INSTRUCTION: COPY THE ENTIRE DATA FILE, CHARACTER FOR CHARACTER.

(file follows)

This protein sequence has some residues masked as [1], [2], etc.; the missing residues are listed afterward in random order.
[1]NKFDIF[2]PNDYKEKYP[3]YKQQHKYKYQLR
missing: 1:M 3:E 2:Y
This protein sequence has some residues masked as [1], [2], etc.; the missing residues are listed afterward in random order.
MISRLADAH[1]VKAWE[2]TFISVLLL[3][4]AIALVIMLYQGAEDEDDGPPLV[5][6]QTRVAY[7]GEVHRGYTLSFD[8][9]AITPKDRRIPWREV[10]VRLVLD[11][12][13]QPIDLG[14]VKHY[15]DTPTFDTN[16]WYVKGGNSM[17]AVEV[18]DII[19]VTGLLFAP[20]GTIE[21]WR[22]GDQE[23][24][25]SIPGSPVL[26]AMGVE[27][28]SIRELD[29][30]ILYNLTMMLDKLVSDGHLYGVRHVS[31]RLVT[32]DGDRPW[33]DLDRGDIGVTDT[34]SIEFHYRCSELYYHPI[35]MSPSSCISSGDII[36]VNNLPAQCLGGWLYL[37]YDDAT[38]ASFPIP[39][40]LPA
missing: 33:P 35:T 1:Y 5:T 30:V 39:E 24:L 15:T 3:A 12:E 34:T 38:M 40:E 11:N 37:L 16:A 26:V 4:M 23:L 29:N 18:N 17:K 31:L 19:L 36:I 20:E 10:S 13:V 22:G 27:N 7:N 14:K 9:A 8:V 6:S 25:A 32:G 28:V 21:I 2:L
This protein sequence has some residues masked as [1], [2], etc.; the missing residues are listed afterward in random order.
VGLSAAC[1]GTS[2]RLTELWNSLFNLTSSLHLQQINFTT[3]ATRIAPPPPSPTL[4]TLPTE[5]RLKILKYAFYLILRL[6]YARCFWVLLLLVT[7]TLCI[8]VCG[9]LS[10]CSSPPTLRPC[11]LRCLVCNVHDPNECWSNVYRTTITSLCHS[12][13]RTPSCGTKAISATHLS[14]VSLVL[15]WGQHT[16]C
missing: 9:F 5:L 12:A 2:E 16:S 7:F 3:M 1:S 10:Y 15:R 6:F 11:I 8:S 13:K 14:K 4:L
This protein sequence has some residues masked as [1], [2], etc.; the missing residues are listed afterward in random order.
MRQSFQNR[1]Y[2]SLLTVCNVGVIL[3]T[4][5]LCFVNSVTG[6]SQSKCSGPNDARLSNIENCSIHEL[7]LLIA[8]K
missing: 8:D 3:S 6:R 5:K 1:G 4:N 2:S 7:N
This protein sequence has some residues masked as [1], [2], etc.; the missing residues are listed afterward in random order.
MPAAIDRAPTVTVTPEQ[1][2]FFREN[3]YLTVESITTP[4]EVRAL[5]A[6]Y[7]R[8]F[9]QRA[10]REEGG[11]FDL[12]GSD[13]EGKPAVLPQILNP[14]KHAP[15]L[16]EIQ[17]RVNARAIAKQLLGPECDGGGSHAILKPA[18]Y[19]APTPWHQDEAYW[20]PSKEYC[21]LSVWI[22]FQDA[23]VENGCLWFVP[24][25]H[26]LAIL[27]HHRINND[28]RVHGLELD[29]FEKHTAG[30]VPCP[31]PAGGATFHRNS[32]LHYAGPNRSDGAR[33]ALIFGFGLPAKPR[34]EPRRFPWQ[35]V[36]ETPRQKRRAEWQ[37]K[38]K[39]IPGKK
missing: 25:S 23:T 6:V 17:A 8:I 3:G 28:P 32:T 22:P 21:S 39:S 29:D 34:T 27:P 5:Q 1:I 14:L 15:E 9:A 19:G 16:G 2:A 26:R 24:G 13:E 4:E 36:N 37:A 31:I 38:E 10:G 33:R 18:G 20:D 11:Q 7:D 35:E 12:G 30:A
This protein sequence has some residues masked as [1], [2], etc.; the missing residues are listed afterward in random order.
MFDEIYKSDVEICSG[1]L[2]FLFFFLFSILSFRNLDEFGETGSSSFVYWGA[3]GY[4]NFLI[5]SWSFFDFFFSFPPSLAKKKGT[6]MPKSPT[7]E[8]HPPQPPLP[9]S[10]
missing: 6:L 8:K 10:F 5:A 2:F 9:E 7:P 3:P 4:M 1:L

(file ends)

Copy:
This protein sequence has some residues masked as [1], [2], etc.; the missing residues are listed afterward in random order.
[1]NKFDIF[2]PNDYKEKYP[3]YKQQHKYKYQLR
missing: 1:M 3:E 2:Y
This protein sequence has some residues masked as [1], [2], etc.; the missing residues are listed afterward in random order.
MISRLADAH[1]VKAWE[2]TFISVLLL[3][4]AIALVIMLYQGAEDEDDGPPLV[5][6]QTRVAY[7]GEVHRGYTLSFD[8][9]AITPKDRRIPWREV[10]VRLVLD[11][12][13]QPIDLG[14]VKHY[15]DTPTFDTN[16]WYVKGGNSM[17]AVEV[18]DII[19]VTGLLFAP[20]GTIE[21]WR[22]GDQE[23][24][25]SIPGSPVL[26]AMGVE[27][28]SIRELD[29][30]ILYNLTMMLDKLVSDGHLYGVRHVS[31]RLVT[32]DGDRPW[33]DLDRGDIGVTDT[34]SIEFHYRCSELYYHPI[35]MSPSSCISSGDII[36]VNNLPAQCLGGWLYL[37]YDDAT[38]ASFPIP[39][40]LPA
missing: 33:P 35:T 1:Y 5:T 30:V 39:E 24:L 15:T 3:A 12:E 34:T 38:M 40:E 11:N 37:L 16:A 26:V 4:M 23:L 29:N 18:N 17:K 31:L 19:L 36:I 20:E 10:S 13:V 22:G 27:N 7:N 14:K 9:A 8:V 6:S 25:A 32:G 28:V 21:I 2:L
This protein sequence has some residues masked as [1], [2], etc.; the missing residues are listed afterward in random order.
VGLSAAC[1]GTS[2]RLTELWNSLFNLTSSLHLQQINFTT[3]ATRIAPPPPSPTL[4]TLPTE[5]RLKILKYAFYLILRL[6]YARCFWVLLLLVT[7]TLCI[8]VCG[9]LS[10]CSSPPTLRPC[11]LRCLVCNVHDPNECWSNVYRTTITSLCHS[12][13]RTPSCGTKAISATHLS[14]VSLVL[15]WGQHT[16]C
missing: 9:F 5:L 12:A 2:E 16:S 7:F 3:M 1:S 10:Y 15:R 6:F 11:I 8:S 13:K 14:K 4:L
This protein sequence has some residues masked as [1], [2], etc.; the missing residues are listed afterward in random order.
MRQSFQNR[1]Y[2]SLLTVCNVGVIL[3]T[4][5]LCFVNSVTG[6]SQSKCSGPNDARLSNIENCSIHEL[7]LLIA[8]K
missing: 8:D 3:S 6:R 5:K 1:G 4:N 2:S 7:N
This protein sequence has some residues masked as [1], [2], etc.; the missing residues are listed afterward in random order.
MPAAIDRAPTVTVTPEQ[1][2]FFREN[3]YLTVESITTP[4]EVRAL[5]A[6]Y[7]R[8]F[9]QRA[10]REEGG[11]FDL[12]GSD[13]EGKPAVLPQILNP[14]KHAP[15]L[16]EIQ[17]RVNARAIAKQLLGPECDGGGSHAILKPA[18]Y[19]APTPWHQDEAYW[20]PSKEYC[21]LSVWI[22]FQDA[23]VENGCLWFVP[24][25]H[26]LAIL[27]HHRINND[28]RVHGLELD[29]FEKHTAG[30]VPCP[31]PAGGATFHRNS[32]LHYAGPNRSDGAR[33]ALIFGFGLPAKPR[34]EPRRFPWQ[35]V[36]ETPRQKRRAEWQ[37]K[38]K[39]IPGKK
missing: 25:S 23:T 6:V 17:A 8:I 3:G 28:P 32:T 22:P 21:S 39:S 29:D 34:T 27:P 5:Q 1:I 14:L 15:E 9:A 19:G 16:G 2:A 26:R 24:G 13:E 4:E 36:N 37:A 31:I 38:E 10:G 33:R 18:G 20:D 11:Q 7:D 35:E 12:G 30:A
This protein sequence has some residues masked as [1], [2], etc.; the missing residues are listed afterward in random order.
MFDEIYKSDVEICSG[1]L[2]FLFFFLFSILSFRNLDEFGETGSSSFVYWGA[3]GY[4]NFLI[5]SWSFFDFFFSFPPSLAKKKGT[6]MPKSPT[7]E[8]HPPQPPLP[9]S[10]
missing: 6:L 8:K 10:F 5:A 2:F 9:E 7:P 3:P 4:M 1:L